Most audits will be completed in the following general stages:
Designate an employee as audit liaison for the unit. In most cases, this would be the department manager or supervisor. This person will be responsible for primary contacts with the auditors and ensuring proper coordination of activities including provision of records and information.
Know the contacts in the University offices. If initial contact is by external auditors, units are required to contact Internal Audit as soon as feasible. Internal Audit may request to be present at entrance conference or planning meetings. Additional units to be contacted in the event of an audit would include the department/unit administrator, area finance office, and the General Accounting Office (for coordination of centralized process review).
It is important from the outset of the audit to be organized and demonstrate a positive and cooperative attitude. Have the auditor explain why your department was selected for audit. Clarify the audit objective and scope (areas to be tested and period covered by audit). Discuss the results of prior audits or concurrent audits as this may limit the scope of the current audit. Understand the audit and reporting process and determine who will receive audit reports.
Determine staffing and space requirements (auditors will frequently request space to work and access to phone and/or network connections). Identify timelines (beginning and end of fieldwork, report date, etc.). Know contacts in the auditor’s office. Consider giving the auditor a tour of your facilities and introduction to employees with responsibilities key to identified audit scope.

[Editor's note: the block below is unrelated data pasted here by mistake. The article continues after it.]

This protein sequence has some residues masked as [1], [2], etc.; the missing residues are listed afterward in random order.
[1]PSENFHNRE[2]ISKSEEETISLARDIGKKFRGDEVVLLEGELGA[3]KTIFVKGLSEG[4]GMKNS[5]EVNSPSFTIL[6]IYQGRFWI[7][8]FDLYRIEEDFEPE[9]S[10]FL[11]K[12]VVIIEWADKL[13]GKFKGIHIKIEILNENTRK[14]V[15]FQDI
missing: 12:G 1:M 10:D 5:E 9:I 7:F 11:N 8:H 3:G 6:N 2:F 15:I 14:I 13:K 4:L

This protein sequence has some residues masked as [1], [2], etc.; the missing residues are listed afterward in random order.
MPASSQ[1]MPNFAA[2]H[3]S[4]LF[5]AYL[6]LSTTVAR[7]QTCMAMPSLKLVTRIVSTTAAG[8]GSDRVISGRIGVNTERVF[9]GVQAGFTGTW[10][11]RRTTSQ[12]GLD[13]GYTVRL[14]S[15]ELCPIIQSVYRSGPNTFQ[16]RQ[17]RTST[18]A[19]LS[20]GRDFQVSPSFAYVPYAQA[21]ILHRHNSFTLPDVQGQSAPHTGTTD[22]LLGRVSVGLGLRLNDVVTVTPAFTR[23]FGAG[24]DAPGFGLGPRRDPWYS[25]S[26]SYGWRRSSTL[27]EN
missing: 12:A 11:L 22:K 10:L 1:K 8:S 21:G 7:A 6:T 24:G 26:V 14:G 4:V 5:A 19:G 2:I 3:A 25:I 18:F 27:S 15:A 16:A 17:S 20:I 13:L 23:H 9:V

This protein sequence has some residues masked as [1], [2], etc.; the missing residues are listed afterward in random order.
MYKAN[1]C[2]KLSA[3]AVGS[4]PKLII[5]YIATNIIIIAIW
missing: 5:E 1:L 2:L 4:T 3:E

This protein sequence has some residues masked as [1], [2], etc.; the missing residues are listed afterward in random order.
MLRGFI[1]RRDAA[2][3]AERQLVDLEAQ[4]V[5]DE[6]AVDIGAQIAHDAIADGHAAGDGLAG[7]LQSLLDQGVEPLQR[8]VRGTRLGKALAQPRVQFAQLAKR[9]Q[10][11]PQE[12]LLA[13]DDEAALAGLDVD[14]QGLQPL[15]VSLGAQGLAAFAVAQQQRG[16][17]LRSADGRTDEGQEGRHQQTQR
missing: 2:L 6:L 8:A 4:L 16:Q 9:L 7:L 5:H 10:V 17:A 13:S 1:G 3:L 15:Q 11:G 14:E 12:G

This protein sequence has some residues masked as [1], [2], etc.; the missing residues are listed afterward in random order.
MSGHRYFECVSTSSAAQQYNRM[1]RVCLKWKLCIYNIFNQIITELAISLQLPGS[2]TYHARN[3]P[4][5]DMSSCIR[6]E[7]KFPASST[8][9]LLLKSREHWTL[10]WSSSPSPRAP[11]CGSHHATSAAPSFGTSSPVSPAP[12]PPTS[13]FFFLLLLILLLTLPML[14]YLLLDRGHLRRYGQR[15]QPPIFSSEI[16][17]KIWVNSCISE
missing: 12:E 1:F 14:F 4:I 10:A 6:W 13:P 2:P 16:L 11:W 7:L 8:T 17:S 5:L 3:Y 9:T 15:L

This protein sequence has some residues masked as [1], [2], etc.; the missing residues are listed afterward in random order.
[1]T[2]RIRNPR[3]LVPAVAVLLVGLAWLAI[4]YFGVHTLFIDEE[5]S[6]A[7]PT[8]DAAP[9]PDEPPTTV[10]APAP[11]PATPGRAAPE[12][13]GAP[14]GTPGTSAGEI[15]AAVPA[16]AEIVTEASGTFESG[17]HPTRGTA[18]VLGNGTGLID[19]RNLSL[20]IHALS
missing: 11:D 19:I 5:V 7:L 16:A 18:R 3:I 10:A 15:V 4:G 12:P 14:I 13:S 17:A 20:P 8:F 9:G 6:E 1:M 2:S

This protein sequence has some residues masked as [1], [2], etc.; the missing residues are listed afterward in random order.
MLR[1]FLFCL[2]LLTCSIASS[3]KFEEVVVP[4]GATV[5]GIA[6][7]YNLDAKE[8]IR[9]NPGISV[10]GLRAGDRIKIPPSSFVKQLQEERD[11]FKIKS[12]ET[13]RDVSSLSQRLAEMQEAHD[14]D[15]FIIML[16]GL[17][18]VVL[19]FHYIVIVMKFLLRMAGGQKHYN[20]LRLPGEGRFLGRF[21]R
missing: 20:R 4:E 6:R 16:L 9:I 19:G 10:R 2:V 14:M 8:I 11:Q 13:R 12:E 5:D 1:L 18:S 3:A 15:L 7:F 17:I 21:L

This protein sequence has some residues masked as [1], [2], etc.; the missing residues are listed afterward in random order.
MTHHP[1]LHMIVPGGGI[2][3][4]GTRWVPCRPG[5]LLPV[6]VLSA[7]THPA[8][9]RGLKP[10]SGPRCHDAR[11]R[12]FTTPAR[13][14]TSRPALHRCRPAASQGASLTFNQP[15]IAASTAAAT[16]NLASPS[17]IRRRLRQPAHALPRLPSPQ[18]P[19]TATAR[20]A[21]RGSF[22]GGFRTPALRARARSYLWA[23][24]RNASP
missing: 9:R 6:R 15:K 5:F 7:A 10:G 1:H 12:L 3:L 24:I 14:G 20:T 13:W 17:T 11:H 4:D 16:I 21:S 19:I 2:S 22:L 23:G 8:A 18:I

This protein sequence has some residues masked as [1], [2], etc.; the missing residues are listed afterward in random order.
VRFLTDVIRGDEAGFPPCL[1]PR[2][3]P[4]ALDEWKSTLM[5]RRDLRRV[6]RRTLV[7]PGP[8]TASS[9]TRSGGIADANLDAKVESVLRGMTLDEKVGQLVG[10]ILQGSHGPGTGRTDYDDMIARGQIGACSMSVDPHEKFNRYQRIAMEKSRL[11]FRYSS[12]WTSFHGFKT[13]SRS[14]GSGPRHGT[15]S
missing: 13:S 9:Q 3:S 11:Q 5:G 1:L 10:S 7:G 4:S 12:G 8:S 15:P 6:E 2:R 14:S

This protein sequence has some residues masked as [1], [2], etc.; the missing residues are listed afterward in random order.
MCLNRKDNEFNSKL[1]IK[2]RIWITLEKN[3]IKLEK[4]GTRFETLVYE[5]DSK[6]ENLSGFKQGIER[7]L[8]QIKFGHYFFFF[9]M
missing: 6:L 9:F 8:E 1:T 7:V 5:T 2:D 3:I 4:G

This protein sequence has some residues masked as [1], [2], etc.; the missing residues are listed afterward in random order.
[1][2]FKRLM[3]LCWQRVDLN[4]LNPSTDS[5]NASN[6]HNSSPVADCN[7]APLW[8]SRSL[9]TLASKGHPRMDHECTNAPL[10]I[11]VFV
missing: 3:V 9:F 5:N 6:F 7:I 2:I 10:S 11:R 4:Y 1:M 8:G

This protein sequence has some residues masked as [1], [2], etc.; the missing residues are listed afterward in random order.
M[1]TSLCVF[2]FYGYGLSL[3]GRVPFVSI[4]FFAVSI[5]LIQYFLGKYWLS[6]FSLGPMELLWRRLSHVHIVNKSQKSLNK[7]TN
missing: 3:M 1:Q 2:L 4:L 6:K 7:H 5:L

The audit liaison should keep the audit focused, be organized, facilitate the audit, keep constant communication with the auditor, resolve audit issues as soon as they are brought to the department’s attention, keep all parties informed on the progress of the audit and, when possible, attend meetings between the auditors and employees (the department should respect an employee’s wish to meet with an auditor alone).
Keep informed of issues throughout the audit. There should be no surprises at exit meetings or when the final report is received. Ensure an exit meeting is held; this is an opportunity to verify facts and respond to the audit report. Be sure to invite key administrative employees to the exit meeting (generally the same invite list as the entrance meeting). Internal Audit will also want the opportunity to attend the exit meeting. Once an audit report or memorandum is received, the department should take immediate corrective action to resolve the issues.
Management is required to provide a response to audit findings, which should include whether you agree or disagree with the findings (remember the exit meeting is an opportunity to verify information and ensure findings are not a result of miscommunication or misunderstanding of processes), a corrective action plan and target date for implementation. It is important to ensure coordination with Internal Audit in the development of a corrective action plan prior to finalizing and issuing audit responses. Understand the follow-up process – auditors will follow up on audit findings in the next cycled audit or in a specified period. Follow-up includes auditor determination that corrective action has been implemented and is adequate to resolve issues, and no new risks are presented as a result of the actions taken.